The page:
Effect of Dissolved Hydrogen on Mechanical Behavior of Metals.
CARNEGIE-MELLON UNIV PITTSBURGH PA DEPT OF METALLURGY AND MATERIALS SCIENCE
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The effect of internal, or dissolved hydrogen on mechanical behavior of metals is reviewed. If a supersaturation is produced, internal cracks or blisters result. The extent and nature of cracking are shown to be related to both composition and heat treatment. Effects of hydrogen on brittle and ductile fracture are discussed. The occurrence of these phenomena depends on the intrinsic crack resistance of the lattice and of interfaces, the noxious and innocuous interaction of hydrogen with traps, such as particles and clusters, and the relative mobility of dissolved hydrogen. While each of these are amenable to control, this cannot be successfully achieved without a careful characterization of the interaction between internal hydrogen and metallurgical variables. Author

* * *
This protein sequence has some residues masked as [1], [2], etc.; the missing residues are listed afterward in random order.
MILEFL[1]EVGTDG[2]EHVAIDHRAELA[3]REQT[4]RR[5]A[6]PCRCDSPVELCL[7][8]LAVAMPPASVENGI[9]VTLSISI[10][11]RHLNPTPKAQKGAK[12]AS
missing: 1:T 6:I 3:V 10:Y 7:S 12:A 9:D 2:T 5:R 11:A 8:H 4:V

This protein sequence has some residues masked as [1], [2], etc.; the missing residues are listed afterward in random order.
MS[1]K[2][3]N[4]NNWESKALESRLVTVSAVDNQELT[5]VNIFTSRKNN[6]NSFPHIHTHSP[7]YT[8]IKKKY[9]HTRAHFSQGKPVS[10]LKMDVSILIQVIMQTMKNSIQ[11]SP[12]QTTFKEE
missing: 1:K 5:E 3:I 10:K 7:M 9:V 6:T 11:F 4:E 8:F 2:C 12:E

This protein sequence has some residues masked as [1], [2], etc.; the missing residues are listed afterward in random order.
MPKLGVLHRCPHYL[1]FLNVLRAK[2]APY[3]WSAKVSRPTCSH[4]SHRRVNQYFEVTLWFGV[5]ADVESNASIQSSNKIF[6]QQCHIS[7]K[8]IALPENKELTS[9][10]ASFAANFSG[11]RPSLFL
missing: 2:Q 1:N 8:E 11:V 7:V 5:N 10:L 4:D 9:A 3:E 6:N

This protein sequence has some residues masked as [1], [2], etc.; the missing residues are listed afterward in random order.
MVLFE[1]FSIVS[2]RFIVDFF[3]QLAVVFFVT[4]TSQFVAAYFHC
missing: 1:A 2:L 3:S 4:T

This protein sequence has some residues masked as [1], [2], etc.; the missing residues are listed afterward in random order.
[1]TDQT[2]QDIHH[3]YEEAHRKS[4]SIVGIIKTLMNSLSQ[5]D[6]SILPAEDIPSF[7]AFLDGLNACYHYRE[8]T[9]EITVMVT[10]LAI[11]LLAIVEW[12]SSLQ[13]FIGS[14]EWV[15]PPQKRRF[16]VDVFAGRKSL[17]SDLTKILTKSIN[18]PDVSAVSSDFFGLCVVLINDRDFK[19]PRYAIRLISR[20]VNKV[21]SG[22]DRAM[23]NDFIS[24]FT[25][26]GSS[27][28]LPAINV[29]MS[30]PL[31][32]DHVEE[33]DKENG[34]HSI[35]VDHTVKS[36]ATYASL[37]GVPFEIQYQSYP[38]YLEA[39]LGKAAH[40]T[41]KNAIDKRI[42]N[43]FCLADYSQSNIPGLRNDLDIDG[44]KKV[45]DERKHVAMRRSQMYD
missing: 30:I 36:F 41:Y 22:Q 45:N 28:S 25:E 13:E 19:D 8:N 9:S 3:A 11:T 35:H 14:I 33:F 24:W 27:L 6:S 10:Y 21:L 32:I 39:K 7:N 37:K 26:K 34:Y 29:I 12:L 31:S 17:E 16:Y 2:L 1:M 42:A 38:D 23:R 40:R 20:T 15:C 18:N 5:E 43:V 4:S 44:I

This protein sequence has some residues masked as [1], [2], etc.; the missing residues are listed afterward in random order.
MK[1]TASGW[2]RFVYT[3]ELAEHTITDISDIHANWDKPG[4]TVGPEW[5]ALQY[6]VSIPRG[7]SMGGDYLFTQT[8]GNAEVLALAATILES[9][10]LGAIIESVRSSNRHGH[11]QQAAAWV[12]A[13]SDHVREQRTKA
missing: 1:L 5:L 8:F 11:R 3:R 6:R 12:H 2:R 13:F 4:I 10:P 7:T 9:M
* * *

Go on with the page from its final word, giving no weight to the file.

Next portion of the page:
- Physical Chemistry
- Properties of Metals and Alloys